But you should note that the QLab is a fairly stout, damp ski.  Although it has a light, quick quality (sort of like the Atomic Ritual, but more firm under foot), I think that the QLab is more for someone who likes a strong-feeling ski, like the Bonafide, the old Cochise, the old Mantra, the E98/100, etc. . . .  It isn't really a wider Q98. . . the Q105 is more that.  I think of the Q105 (and the Q98) as more for someone who prefers skis like a Soul Rider, Line Sick Day, Sin/Soul 7, etc. . . . Neither better nor worse, neither more "expert" nor less "expert."  Just a matter of preference. 

 

Finally, for the application you have in mind, a compliment to the Rev 85Pros, soft snow focus (powder in Japan), light touring in slackcountry, AT binding, I think that the Q105 will be more on-point based on your stated preferences and current appreciation of the Q98.  To me, the QLab screams for a full-on alpine set up, for zooming around off-piste, in variable conditions on big western mountains.  If I were going to build a resort capable, backcountry set up, I'd go with something more like the Q105, or better yet, the Fischer Ranger 106 (and buy it for half price right now) over the QLab. 

 

Hope that helps.  Have a fun season down under.

post #9 of 23

well-said. I would not set this up for AT!  It wants and needs to be driven...  I loved it for everything but trees. Its doable but its more work. If I lived where I could ski more open terrain, I would own it in a heartbeat.  I may have to give it another try in trees. The day I skied it, it was 15-24" of fresh so at 104 underfoot, maybe it wasn't a fair test for tighter trees.  I will say it was a blast everywhere else.   FWIW- It does have a forward mount position that I loved but some feel is too far forward.  

post #10 of 23
I'm new here and not trying to hijack a thread but wanted a quick reference point here. I got to ski some shoguns the other day and was curious in this threads opinion on which of these 2 skis are similar to it. I'm guessing the Q Lab, but I'm only going off what I'm reading. No disrespect and I'm not trying to side track the discussion...

Thanks
post #11 of 23
Thread Starter 
All good with me!

I have no insights regarding your question though.

I ended up getting some Line Supernatural 100's which, so far as I can tell, are kind of half way between the Q105 and QLab in terms of flex (although obviously a touch narrower).
post #12 of 23
Guess not many have skied the Shogun and can give you feedback.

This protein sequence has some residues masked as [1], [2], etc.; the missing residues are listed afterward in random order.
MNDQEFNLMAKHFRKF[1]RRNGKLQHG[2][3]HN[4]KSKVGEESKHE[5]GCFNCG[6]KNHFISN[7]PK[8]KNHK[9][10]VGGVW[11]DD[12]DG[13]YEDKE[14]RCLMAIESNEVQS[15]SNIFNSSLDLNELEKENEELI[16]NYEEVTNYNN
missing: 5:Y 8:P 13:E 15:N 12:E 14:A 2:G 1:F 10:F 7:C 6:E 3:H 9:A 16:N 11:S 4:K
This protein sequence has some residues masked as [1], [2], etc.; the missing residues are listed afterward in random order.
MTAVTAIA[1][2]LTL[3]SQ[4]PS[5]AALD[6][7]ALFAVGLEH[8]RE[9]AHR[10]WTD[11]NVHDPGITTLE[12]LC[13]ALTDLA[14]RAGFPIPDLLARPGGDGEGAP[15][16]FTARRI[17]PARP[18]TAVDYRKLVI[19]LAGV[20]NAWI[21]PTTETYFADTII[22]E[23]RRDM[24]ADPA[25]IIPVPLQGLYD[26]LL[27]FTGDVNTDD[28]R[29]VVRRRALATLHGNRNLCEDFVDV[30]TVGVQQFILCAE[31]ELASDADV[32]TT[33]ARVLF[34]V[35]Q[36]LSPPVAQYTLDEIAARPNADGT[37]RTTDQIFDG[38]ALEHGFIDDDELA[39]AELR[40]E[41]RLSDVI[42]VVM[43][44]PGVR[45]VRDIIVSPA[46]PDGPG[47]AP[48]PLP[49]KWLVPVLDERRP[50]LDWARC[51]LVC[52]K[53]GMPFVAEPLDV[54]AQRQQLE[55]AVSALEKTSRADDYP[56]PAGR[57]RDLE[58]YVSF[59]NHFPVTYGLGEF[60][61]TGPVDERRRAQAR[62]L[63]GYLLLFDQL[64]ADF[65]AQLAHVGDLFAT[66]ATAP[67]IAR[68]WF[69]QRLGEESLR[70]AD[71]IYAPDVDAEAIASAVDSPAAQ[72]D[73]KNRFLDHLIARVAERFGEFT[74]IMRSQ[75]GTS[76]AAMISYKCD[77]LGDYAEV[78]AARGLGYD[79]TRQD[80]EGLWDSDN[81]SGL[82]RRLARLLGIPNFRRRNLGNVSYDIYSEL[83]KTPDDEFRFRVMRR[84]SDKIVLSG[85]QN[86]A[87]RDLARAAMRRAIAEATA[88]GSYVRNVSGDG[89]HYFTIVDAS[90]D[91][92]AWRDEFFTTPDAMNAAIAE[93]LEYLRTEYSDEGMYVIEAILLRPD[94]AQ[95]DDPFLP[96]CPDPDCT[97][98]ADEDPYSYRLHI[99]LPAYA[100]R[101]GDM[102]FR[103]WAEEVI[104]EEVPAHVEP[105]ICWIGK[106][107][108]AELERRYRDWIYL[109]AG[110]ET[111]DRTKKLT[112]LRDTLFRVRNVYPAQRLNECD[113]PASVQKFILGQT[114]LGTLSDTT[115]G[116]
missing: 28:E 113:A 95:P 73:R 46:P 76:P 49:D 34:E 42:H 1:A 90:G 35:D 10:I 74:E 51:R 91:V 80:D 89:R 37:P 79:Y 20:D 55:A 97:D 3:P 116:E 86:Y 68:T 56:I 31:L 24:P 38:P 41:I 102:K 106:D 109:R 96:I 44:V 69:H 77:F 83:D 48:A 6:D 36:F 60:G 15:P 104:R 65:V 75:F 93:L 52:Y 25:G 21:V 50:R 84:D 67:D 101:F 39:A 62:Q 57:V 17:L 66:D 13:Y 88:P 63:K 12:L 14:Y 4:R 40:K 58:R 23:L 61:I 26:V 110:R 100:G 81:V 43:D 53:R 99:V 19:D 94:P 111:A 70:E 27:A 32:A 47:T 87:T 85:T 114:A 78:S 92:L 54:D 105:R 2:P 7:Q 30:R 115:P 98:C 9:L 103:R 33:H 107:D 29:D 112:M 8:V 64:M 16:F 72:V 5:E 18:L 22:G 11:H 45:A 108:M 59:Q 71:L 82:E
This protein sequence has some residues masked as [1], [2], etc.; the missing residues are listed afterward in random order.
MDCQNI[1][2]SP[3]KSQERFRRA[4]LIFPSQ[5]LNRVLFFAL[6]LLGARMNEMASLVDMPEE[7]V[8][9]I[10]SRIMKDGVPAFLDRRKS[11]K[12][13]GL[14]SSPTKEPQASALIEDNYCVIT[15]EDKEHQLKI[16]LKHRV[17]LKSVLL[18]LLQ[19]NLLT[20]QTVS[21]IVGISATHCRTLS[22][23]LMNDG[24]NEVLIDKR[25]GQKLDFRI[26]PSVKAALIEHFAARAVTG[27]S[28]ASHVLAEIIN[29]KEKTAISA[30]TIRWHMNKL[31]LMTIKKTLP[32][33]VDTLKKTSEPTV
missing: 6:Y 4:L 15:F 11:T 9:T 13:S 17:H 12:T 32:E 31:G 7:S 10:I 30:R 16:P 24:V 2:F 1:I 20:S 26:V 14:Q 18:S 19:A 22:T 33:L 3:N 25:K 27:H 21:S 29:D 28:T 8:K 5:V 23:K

The Qlab is quite a torsionally rigid ski. Doing the chairlift clack test gives you a higher frquency very rigid sound. Somewhat brittle sounding. (That's where uou swing the tips together on the lift and knock them.) Gives you hard to describe info about a ski but tells a lot abou the internals. With the clack test the Qlab reveals it's not for those looking for a mellow cruiser though some might find it mellow. Skis aren't that simple nor are skiers.
post #13 of 23
Quote:
Originally Posted by Tog View Post

Guess not many have skied the Shogun and can give you feedback.

. . .   I skied the Shogun a few years ago.  It isn't even remotely similar to the QLab.  The only similarity is the brand name on the top sheet.

 

The QLab is a metal laminate construction, 2 sheets of metal/vertical sidewalls (from the end of the honeycombed tips to the honeycombed tails).  It is a burly ski, but quite nimble, either due to the construction or the shape or some other such magic.  Powerful, big mountain charger, very solid on edge with some nice soft snow capability as well.

 

As for the Shogun, although the waist width is roughly the same (104 v. 100), the Shogun is nothing remotely similar to the QLab in terms of construction or feel.  I think that the Shogun had a lightweight wood core (bamboo, maybe?), monocoque construction.  Very light feeling ski with a bit of a twin tip.  Not a damp, solid ski at all.  More lightweight and playful.  Kind of all-mountain to park to trick application.

 

If you are looking for the modern evolution of that the Shogun, the Rocker2 100 is probably closest in the current Sollie lineup in dimensions, construction and purpose.  The QLab is a really cool ski, but if you are looking for something like the Shogun, it isn't it.

post #14 of 23